Avoiding Project Management Pitfalls [video blog]

by Jennifer Bridges, PMP (formerly, Jennifer Whitt)

Have you ever gotten to the end of your project only to look around and find that everyone has gone? All the energy, excitement, and enthusiasm have dissipated and your team members have moved on to bigger and better things. Here are seven ways to avoid closing pitfalls and be left holding the project bag:

Number one. Make sure you have all of your inputs. Again, in all of the phases of the project, you have to make sure you get the proper inputs for that phase. This one, it’s critical to have everything you need to actually close it out before people start leaving the project. As soon as you get to the end of the executing and controlling phases, members start checking out and going to the next project. So begin getting in the last documents coming in to the closing phase.

Number two. Critical to get the user acceptance and all approvals. If you put energy on, keep people engaged in collaborating about user acceptance testing and the approval phase, people will stay engaged with you and make sure you get all of the approvals and testing you need before everyone leaves.

Number three. Get final status reports. Again, status reports, sometimes people feel like, just extraneous administrivia to do. Well, make sure that people are reporting the actual status that they submit to you because you have to submit your final reports to your change control board and the stakeholders. So you want to make sure before people leave, that they’ve reported things accurately.

Number four. Get your documentation. It’s important to get documentation from everyone on the project who’s participated so that can be archived. Many times projects are phased so there may be phase two, phase three, or there may be extensions. Possibly a project was put on hold for some reason but it’s critical to have that documentation.

Number five. Celebrate. If you communicate with people that there going to be a celebration to give thanks to people on the team, then people might hang around. There was one group that I was working with that had a wrap party. So they were in the entertainment industry and they always had their wrap party. And everyone was sure to hang around for the wrap party. So communicate the celebration that you’re going to have for people at the end of the project. It has them stick around a little bit longer.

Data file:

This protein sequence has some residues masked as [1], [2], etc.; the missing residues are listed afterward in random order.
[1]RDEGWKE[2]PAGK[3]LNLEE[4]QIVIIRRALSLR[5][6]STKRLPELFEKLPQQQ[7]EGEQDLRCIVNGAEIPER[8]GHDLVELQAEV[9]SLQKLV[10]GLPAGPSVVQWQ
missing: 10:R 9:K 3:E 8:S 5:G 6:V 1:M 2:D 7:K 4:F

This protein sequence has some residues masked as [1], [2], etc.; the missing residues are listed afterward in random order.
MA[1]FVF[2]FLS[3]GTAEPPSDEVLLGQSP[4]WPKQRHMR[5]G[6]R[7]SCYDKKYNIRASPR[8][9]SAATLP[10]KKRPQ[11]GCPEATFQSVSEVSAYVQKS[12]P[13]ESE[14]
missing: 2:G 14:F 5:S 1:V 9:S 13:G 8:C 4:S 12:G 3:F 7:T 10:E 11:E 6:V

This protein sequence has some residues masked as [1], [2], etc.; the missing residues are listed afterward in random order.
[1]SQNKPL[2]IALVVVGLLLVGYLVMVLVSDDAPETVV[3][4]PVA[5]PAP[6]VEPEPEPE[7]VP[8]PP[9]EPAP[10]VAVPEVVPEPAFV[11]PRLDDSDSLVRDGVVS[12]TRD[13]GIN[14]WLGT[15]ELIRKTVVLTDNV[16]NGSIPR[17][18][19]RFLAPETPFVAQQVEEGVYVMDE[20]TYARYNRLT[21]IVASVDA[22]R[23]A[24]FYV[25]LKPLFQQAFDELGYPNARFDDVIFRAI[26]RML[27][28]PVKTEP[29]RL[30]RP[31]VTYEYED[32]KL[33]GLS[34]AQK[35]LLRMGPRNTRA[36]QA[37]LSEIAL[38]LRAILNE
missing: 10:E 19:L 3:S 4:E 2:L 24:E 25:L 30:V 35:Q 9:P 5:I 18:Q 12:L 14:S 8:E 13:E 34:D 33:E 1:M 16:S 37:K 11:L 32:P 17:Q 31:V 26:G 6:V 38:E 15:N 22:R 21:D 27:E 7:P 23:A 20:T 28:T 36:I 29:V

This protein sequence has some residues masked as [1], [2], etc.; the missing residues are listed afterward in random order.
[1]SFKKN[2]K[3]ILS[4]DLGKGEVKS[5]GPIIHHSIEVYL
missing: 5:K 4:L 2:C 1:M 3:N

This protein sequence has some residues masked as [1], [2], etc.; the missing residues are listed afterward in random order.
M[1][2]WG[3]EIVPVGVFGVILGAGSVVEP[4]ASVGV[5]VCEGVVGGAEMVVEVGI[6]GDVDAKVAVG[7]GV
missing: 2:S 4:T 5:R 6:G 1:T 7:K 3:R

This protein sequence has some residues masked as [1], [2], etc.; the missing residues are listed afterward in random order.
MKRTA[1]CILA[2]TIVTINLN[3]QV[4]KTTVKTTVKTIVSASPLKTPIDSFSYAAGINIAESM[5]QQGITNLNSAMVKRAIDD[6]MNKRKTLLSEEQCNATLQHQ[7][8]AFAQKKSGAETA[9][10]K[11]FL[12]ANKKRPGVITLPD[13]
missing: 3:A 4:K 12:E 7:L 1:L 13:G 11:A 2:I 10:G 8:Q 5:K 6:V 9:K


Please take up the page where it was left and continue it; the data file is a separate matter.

Number six. Be sure to connect with your team members and stakeholders and both online and offline, it’s important for people to remain connected. You never know who you may need to go to post-project to ask for information or get information on new and up-coming projects. And also to keep in touch with them for your own next project. Which leads into . . .

Number seven. The WIIFM. What’s in it for me? If you communicate with your team what’s in it for them, then they might be interested to listen longer and stay longer on the project. Let them know that the bonus to the people on the team is their next project. So you get information on new projects coming on board, maybe how they can help participate and also for yourself as well. So what’s in it for me is a great idea to include, to keep everyone engaged.

Keep these 7 suggestions in mind when it comes to closing out a project. Make sure to include these in the project plan and allocate time for them and make sure your project team members know that these seven steps are part of the project that must be complete.

If you found these tips from Jennifer Whitt, PMP of value and are a PMP looking to earn PMI PDUs, you might be interested in her self-paced, downloadable courses at PDUs2Go.com.


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One Response to “Avoiding Project Management Pitfalls [video blog]”

  1. All good points Jennifer. All too often a project winds down and everyone is so caught up in putting out fires that they forget to close the project properly. The only thing I would add to your list is to conduct a detailed lessons learned exercise.



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